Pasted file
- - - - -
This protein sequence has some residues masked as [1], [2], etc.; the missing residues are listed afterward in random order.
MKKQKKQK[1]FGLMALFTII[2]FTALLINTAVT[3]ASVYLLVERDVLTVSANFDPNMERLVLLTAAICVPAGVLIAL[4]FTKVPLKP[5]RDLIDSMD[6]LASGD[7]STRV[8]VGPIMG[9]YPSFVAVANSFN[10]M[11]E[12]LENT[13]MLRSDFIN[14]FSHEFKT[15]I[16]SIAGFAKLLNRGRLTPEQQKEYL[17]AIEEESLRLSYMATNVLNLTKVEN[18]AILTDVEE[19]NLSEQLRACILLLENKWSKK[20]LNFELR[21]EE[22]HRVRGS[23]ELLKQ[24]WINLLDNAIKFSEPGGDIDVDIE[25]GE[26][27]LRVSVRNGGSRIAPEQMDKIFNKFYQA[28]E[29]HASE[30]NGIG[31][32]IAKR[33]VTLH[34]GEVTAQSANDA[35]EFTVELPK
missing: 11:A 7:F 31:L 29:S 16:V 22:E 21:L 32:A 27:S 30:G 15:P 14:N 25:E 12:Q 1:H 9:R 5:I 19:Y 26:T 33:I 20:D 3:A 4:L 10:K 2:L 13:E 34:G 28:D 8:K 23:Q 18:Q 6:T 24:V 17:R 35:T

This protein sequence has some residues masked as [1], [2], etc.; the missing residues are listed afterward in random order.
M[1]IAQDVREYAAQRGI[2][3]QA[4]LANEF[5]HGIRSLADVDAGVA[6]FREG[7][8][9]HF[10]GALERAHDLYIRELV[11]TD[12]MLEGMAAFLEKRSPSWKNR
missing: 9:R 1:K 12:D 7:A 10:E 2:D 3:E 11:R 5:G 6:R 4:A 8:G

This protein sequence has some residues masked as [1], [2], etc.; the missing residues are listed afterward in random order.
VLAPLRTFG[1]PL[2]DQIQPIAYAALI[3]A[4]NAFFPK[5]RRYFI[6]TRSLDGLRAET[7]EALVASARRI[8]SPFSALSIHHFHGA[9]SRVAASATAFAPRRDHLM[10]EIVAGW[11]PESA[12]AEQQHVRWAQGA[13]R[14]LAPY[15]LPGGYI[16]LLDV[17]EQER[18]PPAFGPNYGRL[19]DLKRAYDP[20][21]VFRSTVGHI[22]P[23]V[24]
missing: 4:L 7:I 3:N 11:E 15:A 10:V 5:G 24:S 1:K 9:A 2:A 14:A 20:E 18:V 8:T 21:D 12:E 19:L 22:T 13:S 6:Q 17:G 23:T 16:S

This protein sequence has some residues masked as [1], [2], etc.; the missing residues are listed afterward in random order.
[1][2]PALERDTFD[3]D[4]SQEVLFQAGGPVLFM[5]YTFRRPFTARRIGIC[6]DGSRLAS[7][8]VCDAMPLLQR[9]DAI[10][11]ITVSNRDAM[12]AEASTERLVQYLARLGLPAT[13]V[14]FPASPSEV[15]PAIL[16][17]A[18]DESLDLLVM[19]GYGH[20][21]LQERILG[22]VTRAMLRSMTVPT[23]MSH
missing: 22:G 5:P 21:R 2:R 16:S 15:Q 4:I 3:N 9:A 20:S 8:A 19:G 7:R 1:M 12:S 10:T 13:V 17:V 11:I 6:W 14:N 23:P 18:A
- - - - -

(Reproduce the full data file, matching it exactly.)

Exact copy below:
This protein sequence has some residues masked as [1], [2], etc.; the missing residues are listed afterward in random order.
MKKQKKQK[1]FGLMALFTII[2]FTALLINTAVT[3]ASVYLLVERDVLTVSANFDPNMERLVLLTAAICVPAGVLIAL[4]FTKVPLKP[5]RDLIDSMD[6]LASGD[7]STRV[8]VGPIMG[9]YPSFVAVANSFN[10]M[11]E[12]LENT[13]MLRSDFIN[14]FSHEFKT[15]I[16]SIAGFAKLLNRGRLTPEQQKEYL[17]AIEEESLRLSYMATNVLNLTKVEN[18]AILTDVEE[19]NLSEQLRACILLLENKWSKK[20]LNFELR[21]EE[22]HRVRGS[23]ELLKQ[24]WINLLDNAIKFSEPGGDIDVDIE[25]GE[26][27]LRVSVRNGGSRIAPEQMDKIFNKFYQA[28]E[29]HASE[30]NGIG[31][32]IAKR[33]VTLH[34]GEVTAQSANDA[35]EFTVELPK
missing: 11:A 7:F 31:L 29:S 16:V 22:E 21:L 32:A 27:S 30:G 15:P 14:N 25:E 12:Q 1:H 9:R 5:I 19:Y 26:T 33:I 20:D 3:A 4:L 10:K 2:L 13:E 34:G 28:D 8:K 23:Q 18:Q 6:T 24:V 17:R 35:T

This protein sequence has some residues masked as [1], [2], etc.; the missing residues are listed afterward in random order.
M[1]IAQDVREYAAQRGI[2][3]QA[4]LANEF[5]HGIRSLADVDAGVA[6]FREG[7][8][9]HF[10]GALERAHDLYIRELV[11]TD[12]MLEGMAAFLEKRSPSWKNR
missing: 9:R 1:K 12:D 7:A 10:E 2:D 3:E 11:R 5:G 6:R 4:A 8:G

This protein sequence has some residues masked as [1], [2], etc.; the missing residues are listed afterward in random order.
VLAPLRTFG[1]PL[2]DQIQPIAYAALI[3]A[4]NAFFPK[5]RRYFI[6]TRSLDGLRAET[7]EALVASARRI[8]SPFSALSIHHFHGA[9]SRVAASATAFAPRRDHLM[10]EIVAGW[11]PESA[12]AEQQHVRWAQGA[13]R[14]LAPY[15]LPGGYI[16]LLDV[17]EQER[18]PPAFGPNYGRL[19]DLKRAYDP[20][21]VFRSTVGHI[22]P[23]V[24]
missing: 4:L 7:I 3:N 11:E 15:A 10:V 5:G 24:S 1:K 9:A 2:A 14:A 20:E 18:V 8:T 21:D 12:E 19:L 22:T 13:S 6:Q 17:G 23:T 16:S

This protein sequence has some residues masked as [1], [2], etc.; the missing residues are listed afterward in random order.
[1][2]PALERDTFD[3]D[4]SQEVLFQAGGPVLFM[5]YTFRRPFTARRIGIC[6]DGSRLAS[7][8]VCDAMPLLQR[9]DAI[10][11]ITVSNRDAM[12]AEASTERLVQYLARLGLPAT[13]V[14]FPASPSEV[15]PAIL[16][17]A[18]DESLDLLVM[19]GYGH[20][21]LQERILG[22]VTRAMLRSMTVPT[23]MSH
missing: 22:G 5:P 21:R 2:R 16:S 15:Q 4:I 3:N 9:A 20:S 8:A 19:G 7:R 1:M 12:S 10:T 13:V 17:V 11:I 6:W 14:N 23:P 18:A